Opinion: Liberty University’s CIO Needs to Resign

John Gauger has been accused of rigging polls for the 2016 Presidential Election.

If Liberty University wants to retain Christian credibility in the academic field, their Chief Information Officer John Gauger needs to resign.

On Wednesday, Jan. 17, The Wall Street Journal released a report detailing how former attorney Michael Cohen paid off Gauger to rig poll data in favor of Donald Trump for the 2016 presidential election. Cohen hired Gauger through his private marketing business, Redfinch Solutions.

There are bizarre details involved in the story, such as Gauger being promised $50,000, but by his claims only receiving $13,000 and a boxing glove in a Walmart bag. The poll rigging went disastrously, with Trump performing extremely poorly.

Through his involvement with poll rigging and being paid off for it, Gauger has exhibited explicit moral flaws, making him unfit for any position of authority in a school that claims to have a Christian foundation.

Unfortunately, Liberty has not only left Gauger in his position, but praised him in their response to the article. The response not only ignores the claims that Gauger rigged polls, but praised him as one of “many outstanding LU employees who have made great contributions in their official roles and also enjoyed success as independent entrepreneurs.”

Gauger’s reputation has been completely tarnished by this report, and that reflects extremely poorly on Liberty University. As a student of Liberty, I do not want this man representing me in any way.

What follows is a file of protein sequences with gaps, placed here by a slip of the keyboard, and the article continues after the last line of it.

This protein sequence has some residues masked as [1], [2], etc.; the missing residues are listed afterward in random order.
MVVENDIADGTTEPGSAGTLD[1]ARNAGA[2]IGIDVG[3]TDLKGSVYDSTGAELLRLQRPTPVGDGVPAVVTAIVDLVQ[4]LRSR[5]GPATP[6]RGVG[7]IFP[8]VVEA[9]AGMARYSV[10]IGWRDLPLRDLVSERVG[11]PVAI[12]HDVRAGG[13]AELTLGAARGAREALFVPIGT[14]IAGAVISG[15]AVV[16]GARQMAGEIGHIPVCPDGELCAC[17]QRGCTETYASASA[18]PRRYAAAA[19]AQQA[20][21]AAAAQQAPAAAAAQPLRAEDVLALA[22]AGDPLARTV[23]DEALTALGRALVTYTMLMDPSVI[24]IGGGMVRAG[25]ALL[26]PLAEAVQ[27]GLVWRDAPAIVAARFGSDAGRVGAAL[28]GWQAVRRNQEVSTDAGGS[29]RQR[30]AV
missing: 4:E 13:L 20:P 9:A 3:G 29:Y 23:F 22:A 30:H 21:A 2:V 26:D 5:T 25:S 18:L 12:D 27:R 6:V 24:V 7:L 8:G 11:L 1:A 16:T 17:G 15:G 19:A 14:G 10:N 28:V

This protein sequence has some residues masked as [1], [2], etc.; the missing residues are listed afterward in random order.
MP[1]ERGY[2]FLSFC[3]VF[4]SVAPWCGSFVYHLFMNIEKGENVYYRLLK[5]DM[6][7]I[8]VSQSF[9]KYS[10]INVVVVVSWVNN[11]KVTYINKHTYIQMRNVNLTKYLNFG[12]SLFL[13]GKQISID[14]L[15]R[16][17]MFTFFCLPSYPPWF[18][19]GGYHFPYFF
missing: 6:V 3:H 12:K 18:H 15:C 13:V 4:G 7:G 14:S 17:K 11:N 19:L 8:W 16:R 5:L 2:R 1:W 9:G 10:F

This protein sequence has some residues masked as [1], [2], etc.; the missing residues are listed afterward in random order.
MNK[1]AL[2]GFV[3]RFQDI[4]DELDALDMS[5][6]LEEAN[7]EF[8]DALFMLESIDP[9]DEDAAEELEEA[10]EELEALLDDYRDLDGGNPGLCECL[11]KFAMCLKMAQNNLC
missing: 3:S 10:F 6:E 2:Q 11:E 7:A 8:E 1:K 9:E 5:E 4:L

I hate to have to explain this to a Christian university, but rigging poll data and getting paid under the table for it does not set a good precedent for the students at the university and the outside world seeing this embarrassing situation unfold.

I also hate having to explain the code of conduct set by Liberty to Liberty, as they seem to have forgotten it in their endorsement of Gauger. It says in Liberty’s employee handbook that they are “expected to conduct themselves in matters of language and morality in a manner compatible with the Mission of the University and The Liberty Way. Unsuitable conduct may be grounds for disciplinary action, up to and including termination.”

If this is not a gross infringement on language and morality as far as the code of conduct is concerned, I don’t know what is.

And the outside world is seeing this, too. I can’t begin to describe my dismay at seeing how many people are questioning the academic integrity of the school as reports like this come to light.

People can see this kind of practice is not biblical and does not promote truth. Proverbs 11:1 says, “A false balance is an abomination to the Lord, but a just weight is his delight.” If Liberty is truly a Christian university, it should be condemning false balances, not condoning them.

I don’t want the integrity of my morality, education and political beliefs questioned because the school I attend has failed to uphold its own standards and practice basic and logical Christian morality in the face of controversy.

For Liberty to even pretend they value Christian principals over politics in any way, Gauger needs to resign.

Panyard is the Editor-in-Chief 

4 thoughts on “Opinion: Liberty University’s CIO Needs to Resign

  1. Yes! As a Christian and parent of a Liberty University undergraduate student, I am embarrassed and disappointed by the school’s response to the Wall Street Journal’s report on John Gauger. Our calls and emails to administration and The Liberty Champion have been unanswered. Thank you!

  2. Agreed. It reflects poorly on the University from an academic and christian perspective. I have been expressing this same sentiment with regard to Jerry Falwell’s sycophantic relationship with President Trump. He recently stated in an article with the Washington Post that there was NOTHING the President could do to lose the support of Evangelical Christians. This is a shocking level of faith in a man who is an unrepentant serial adulterer.

    Thank you for voicing this opinion.

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